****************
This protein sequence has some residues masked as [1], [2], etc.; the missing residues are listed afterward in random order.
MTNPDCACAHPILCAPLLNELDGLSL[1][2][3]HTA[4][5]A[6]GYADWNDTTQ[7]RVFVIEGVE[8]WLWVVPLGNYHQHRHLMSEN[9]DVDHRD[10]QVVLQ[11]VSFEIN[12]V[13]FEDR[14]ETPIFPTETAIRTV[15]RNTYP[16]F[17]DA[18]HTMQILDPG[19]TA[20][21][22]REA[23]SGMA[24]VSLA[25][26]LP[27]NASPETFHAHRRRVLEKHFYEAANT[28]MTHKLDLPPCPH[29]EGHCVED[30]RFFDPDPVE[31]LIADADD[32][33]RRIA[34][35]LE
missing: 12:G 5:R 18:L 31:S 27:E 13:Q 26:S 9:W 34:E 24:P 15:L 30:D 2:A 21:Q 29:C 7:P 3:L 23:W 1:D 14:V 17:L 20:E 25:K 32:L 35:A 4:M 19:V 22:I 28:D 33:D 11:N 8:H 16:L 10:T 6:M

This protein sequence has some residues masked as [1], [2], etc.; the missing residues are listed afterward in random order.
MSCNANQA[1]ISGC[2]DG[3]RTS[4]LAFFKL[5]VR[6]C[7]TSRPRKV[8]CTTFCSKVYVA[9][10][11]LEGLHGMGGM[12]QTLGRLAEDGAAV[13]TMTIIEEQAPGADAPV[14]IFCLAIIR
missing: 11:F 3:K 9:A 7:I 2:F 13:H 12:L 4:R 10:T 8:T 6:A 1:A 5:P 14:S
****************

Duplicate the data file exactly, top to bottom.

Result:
This protein sequence has some residues masked as [1], [2], etc.; the missing residues are listed afterward in random order.
MTNPDCACAHPILCAPLLNELDGLSL[1][2][3]HTA[4][5]A[6]GYADWNDTTQ[7]RVFVIEGVE[8]WLWVVPLGNYHQHRHLMSEN[9]DVDHRD[10]QVVLQ[11]VSFEIN[12]V[13]FEDR[14]ETPIFPTETAIRTV[15]RNTYP[16]F[17]DA[18]HTMQILDPG[19]TA[20][21][22]REA[23]SGMA[24]VSLA[25][26]LP[27]NASPETFHAHRRRVLEKHFYEAANT[28]MTHKLDLPPCPH[29]EGHCVED[30]RFFDPDPVE[31]LIADADD[32][33]RRIA[34][35]LE
missing: 12:G 5:R 18:L 31:S 27:E 13:Q 26:S 9:W 34:E 24:P 15:L 30:D 2:A 21:Q 29:C 7:P 3:L 23:W 1:D 14:V 17:L 20:E 25:K 32:L 35:A 4:M 19:V 22:I 28:D 33:D 11:N 8:H 16:L 10:T 6:M

This protein sequence has some residues masked as [1], [2], etc.; the missing residues are listed afterward in random order.
MSCNANQA[1]ISGC[2]DG[3]RTS[4]LAFFKL[5]VR[6]C[7]TSRPRKV[8]CTTFCSKVYVA[9][10][11]LEGLHGMGGM[12]QTLGRLAEDGAAV[13]TMTIIEEQAPGADAPV[14]IFCLAIIR
missing: 11:F 3:K 9:A 7:I 2:F 13:H 12:L 4:R 10:T 8:T 6:A 1:A 5:P 14:S